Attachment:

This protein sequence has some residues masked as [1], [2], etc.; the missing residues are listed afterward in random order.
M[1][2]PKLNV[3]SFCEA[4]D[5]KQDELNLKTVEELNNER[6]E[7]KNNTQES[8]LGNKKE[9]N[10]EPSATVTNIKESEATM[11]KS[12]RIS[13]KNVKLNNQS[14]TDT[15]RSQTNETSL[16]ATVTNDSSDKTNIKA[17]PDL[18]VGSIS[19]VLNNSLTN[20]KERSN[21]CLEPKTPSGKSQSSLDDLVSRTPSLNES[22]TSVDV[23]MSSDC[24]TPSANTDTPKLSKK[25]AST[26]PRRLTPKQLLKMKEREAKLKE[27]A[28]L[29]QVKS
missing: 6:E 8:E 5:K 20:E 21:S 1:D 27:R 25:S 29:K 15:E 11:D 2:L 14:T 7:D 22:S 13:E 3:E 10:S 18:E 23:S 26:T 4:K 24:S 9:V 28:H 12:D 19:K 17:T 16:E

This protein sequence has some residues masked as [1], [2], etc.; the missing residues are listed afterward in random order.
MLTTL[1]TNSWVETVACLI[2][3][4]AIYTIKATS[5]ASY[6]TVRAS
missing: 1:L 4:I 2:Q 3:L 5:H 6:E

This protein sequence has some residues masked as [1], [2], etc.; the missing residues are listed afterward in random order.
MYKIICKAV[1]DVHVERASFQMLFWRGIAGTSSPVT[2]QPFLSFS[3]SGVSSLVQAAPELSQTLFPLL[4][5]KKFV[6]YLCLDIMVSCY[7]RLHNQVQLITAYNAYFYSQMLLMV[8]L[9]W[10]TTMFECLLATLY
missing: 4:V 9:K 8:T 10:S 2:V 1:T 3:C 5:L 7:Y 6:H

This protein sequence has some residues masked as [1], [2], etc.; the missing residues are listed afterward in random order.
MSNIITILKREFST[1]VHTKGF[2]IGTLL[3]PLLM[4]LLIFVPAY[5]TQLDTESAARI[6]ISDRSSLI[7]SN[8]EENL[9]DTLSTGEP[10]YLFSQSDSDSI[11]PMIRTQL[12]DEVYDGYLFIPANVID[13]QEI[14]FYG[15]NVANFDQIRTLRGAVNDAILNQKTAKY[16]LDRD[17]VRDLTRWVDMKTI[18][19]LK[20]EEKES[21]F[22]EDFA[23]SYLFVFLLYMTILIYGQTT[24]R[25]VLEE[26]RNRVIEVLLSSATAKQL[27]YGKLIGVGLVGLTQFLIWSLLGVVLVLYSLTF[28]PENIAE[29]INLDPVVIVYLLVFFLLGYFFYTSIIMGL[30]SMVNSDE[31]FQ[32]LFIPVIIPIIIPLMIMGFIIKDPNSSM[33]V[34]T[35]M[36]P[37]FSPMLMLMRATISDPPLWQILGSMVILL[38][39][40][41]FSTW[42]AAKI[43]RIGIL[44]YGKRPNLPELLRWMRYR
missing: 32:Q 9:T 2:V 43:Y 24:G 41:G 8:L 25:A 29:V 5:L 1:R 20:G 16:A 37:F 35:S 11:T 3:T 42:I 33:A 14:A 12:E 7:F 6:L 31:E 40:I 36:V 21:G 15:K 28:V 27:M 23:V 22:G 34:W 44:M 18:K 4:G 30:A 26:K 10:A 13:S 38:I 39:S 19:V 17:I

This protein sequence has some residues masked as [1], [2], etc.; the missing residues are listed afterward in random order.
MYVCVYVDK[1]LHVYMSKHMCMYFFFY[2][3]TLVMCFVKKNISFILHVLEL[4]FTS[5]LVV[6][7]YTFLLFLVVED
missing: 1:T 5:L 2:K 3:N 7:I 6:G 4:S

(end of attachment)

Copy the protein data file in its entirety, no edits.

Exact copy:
This protein sequence has some residues masked as [1], [2], etc.; the missing residues are listed afterward in random order.
M[1][2]PKLNV[3]SFCEA[4]D[5]KQDELNLKTVEELNNER[6]E[7]KNNTQES[8]LGNKKE[9]N[10]EPSATVTNIKESEATM[11]KS[12]RIS[13]KNVKLNNQS[14]TDT[15]RSQTNETSL[16]ATVTNDSSDKTNIKA[17]PDL[18]VGSIS[19]VLNNSLTN[20]KERSN[21]CLEPKTPSGKSQSSLDDLVSRTPSLNES[22]TSVDV[23]MSSDC[24]TPSANTDTPKLSKK[25]AST[26]PRRLTPKQLLKMKEREAKLKE[27]A[28]L[29]QVKS
missing: 6:E 8:E 5:K 20:E 21:S 1:D 27:R 25:S 29:K 15:E 11:D 2:L 14:T 7:D 22:S 13:E 3:E 10:S 18:E 23:S 26:T 4:K 24:S 9:V 28:H 12:D 19:K 17:T 16:E

This protein sequence has some residues masked as [1], [2], etc.; the missing residues are listed afterward in random order.
MLTTL[1]TNSWVETVACLI[2][3][4]AIYTIKATS[5]ASY[6]TVRAS
missing: 1:L 4:I 2:Q 3:L 5:H 6:E

This protein sequence has some residues masked as [1], [2], etc.; the missing residues are listed afterward in random order.
MYKIICKAV[1]DVHVERASFQMLFWRGIAGTSSPVT[2]QPFLSFS[3]SGVSSLVQAAPELSQTLFPLL[4][5]KKFV[6]YLCLDIMVSCY[7]RLHNQVQLITAYNAYFYSQMLLMV[8]L[9]W[10]TTMFECLLATLY
missing: 4:V 9:K 8:T 10:S 2:V 1:T 3:C 5:L 7:Y 6:H

This protein sequence has some residues masked as [1], [2], etc.; the missing residues are listed afterward in random order.
MSNIITILKREFST[1]VHTKGF[2]IGTLL[3]PLLM[4]LLIFVPAY[5]TQLDTESAARI[6]ISDRSSLI[7]SN[8]EENL[9]DTLSTGEP[10]YLFSQSDSDSI[11]PMIRTQL[12]DEVYDGYLFIPANVID[13]QEI[14]FYG[15]NVANFDQIRTLRGAVNDAILNQKTAKY[16]LDRD[17]VRDLTRWVDMKTI[18][19]LK[20]EEKES[21]F[22]EDFA[23]SYLFVFLLYMTILIYGQTT[24]R[25]VLEE[26]RNRVIEVLLSSATAKQL[27]YGKLIGVGLVGLTQFLIWSLLGVVLVLYSLTF[28]PENIAE[29]INLDPVVIVYLLVFFLLGYFFYTSIIMGL[30]SMVNSDE[31]FQ[32]LFIPVIIPIIIPLMIMGFIIKDPNSSM[33]V[34]T[35]M[36]P[37]FSPMLMLMRATISDPPLWQILGSMVILL[38][39][40][41]FSTW[42]AAKI[43]RIGIL[44]YGKRPNLPELLRWMRYR
missing: 32:Q 9:T 2:V 43:Y 24:G 41:G 8:L 25:A 29:V 5:L 1:R 20:G 16:A 37:F 35:S 11:T 3:T 42:I 33:A 14:A 12:E 7:F 6:L 31:E 40:I 36:V 21:G 15:K 28:V 27:M 23:V 22:G 34:W 44:M 18:K 4:G 30:A 26:K 10:A 13:S 38:I 39:S 19:V 17:I

This protein sequence has some residues masked as [1], [2], etc.; the missing residues are listed afterward in random order.
MYVCVYVDK[1]LHVYMSKHMCMYFFFY[2][3]TLVMCFVKKNISFILHVLEL[4]FTS[5]LVV[6][7]YTFLLFLVVED
missing: 1:T 5:L 2:K 3:N 7:I 6:G 4:S